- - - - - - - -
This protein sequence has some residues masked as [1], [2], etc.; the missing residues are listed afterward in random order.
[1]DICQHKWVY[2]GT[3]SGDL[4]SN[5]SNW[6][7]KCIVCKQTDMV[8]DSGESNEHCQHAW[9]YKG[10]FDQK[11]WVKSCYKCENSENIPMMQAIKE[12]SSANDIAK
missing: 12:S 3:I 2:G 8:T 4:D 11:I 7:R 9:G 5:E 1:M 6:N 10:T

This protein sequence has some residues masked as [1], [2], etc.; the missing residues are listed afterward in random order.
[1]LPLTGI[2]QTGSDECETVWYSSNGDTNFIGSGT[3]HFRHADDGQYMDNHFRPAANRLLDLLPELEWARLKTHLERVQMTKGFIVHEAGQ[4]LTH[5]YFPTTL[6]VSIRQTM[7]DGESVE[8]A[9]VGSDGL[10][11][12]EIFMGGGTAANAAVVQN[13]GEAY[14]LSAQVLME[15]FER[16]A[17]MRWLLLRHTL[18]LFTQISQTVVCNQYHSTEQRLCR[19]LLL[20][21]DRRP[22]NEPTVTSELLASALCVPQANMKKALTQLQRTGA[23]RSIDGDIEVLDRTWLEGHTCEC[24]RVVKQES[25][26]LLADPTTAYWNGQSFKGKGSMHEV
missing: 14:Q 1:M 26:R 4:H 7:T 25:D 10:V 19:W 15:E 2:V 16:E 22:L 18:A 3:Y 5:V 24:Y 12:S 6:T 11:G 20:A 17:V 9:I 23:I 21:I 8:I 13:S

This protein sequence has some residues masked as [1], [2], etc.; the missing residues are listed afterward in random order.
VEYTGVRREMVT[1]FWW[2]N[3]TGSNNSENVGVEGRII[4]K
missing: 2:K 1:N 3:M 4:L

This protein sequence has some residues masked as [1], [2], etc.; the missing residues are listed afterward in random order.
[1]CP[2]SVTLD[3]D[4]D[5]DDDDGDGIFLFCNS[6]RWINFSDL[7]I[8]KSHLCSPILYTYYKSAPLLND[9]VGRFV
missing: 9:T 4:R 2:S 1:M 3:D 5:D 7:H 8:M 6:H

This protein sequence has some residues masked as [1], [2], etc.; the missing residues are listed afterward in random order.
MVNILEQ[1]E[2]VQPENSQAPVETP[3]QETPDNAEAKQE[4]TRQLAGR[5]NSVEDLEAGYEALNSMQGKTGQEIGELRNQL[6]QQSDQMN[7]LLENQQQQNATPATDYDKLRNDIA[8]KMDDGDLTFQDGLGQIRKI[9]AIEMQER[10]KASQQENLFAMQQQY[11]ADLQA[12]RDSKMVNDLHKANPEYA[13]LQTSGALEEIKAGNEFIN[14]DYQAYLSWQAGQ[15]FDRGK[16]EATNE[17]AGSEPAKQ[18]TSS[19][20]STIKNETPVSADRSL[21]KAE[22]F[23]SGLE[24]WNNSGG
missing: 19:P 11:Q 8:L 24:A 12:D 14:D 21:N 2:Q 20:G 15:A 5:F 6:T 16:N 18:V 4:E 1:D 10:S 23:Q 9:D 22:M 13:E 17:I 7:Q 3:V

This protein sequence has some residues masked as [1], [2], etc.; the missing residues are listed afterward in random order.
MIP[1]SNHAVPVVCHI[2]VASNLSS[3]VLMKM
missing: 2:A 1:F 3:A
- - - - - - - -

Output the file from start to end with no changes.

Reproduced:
This protein sequence has some residues masked as [1], [2], etc.; the missing residues are listed afterward in random order.
[1]DICQHKWVY[2]GT[3]SGDL[4]SN[5]SNW[6][7]KCIVCKQTDMV[8]DSGESNEHCQHAW[9]YKG[10]FDQK[11]WVKSCYKCENSENIPMMQAIKE[12]SSANDIAK
missing: 12:S 3:I 2:G 8:T 4:D 11:I 7:R 9:G 5:E 1:M 6:N 10:T

This protein sequence has some residues masked as [1], [2], etc.; the missing residues are listed afterward in random order.
[1]LPLTGI[2]QTGSDECETVWYSSNGDTNFIGSGT[3]HFRHADDGQYMDNHFRPAANRLLDLLPELEWARLKTHLERVQMTKGFIVHEAGQ[4]LTH[5]YFPTTL[6]VSIRQTM[7]DGESVE[8]A[9]VGSDGL[10][11][12]EIFMGGGTAANAAVVQN[13]GEAY[14]LSAQVLME[15]FER[16]A[17]MRWLLLRHTL[18]LFTQISQTVVCNQYHSTEQRLCR[19]LLL[20][21]DRRP[22]NEPTVTSELLASALCVPQANMKKALTQLQRTGA[23]RSIDGDIEVLDRTWLEGHTCEC[24]RVVKQES[25][26]LLADPTTAYWNGQSFKGKGSMHEV
missing: 14:Q 1:M 26:R 4:H 7:T 25:D 10:V 19:W 15:E 2:V 16:E 22:L 18:A 3:Y 5:V 24:Y 12:S 6:T 11:G 20:A 17:V 9:I 23:I 21:I 8:I 13:S

This protein sequence has some residues masked as [1], [2], etc.; the missing residues are listed afterward in random order.
VEYTGVRREMVT[1]FWW[2]N[3]TGSNNSENVGVEGRII[4]K
missing: 2:K 1:N 3:M 4:L

This protein sequence has some residues masked as [1], [2], etc.; the missing residues are listed afterward in random order.
[1]CP[2]SVTLD[3]D[4]D[5]DDDDGDGIFLFCNS[6]RWINFSDL[7]I[8]KSHLCSPILYTYYKSAPLLND[9]VGRFV
missing: 9:T 4:R 2:S 1:M 3:D 5:D 7:H 8:M 6:H

This protein sequence has some residues masked as [1], [2], etc.; the missing residues are listed afterward in random order.
MVNILEQ[1]E[2]VQPENSQAPVETP[3]QETPDNAEAKQE[4]TRQLAGR[5]NSVEDLEAGYEALNSMQGKTGQEIGELRNQL[6]QQSDQMN[7]LLENQQQQNATPATDYDKLRNDIA[8]KMDDGDLTFQDGLGQIRKI[9]AIEMQER[10]KASQQENLFAMQQQY[11]ADLQA[12]RDSKMVNDLHKANPEYA[13]LQTSGALEEIKAGNEFIN[14]DYQAYLSWQAGQ[15]FDRGK[16]EATNE[17]AGSEPAKQ[18]TSS[19][20]STIKNETPVSADRSL[21]KAE[22]F[23]SGLE[24]WNNSGG
missing: 19:P 11:Q 8:L 24:A 12:D 14:D 21:N 2:Q 20:G 15:A 5:F 6:T 16:N 18:V 4:E 1:D 10:S 23:Q 9:D 22:M 13:E 17:I 7:Q 3:V

This protein sequence has some residues masked as [1], [2], etc.; the missing residues are listed afterward in random order.
MIP[1]SNHAVPVVCHI[2]VASNLSS[3]VLMKM
missing: 2:A 1:F 3:A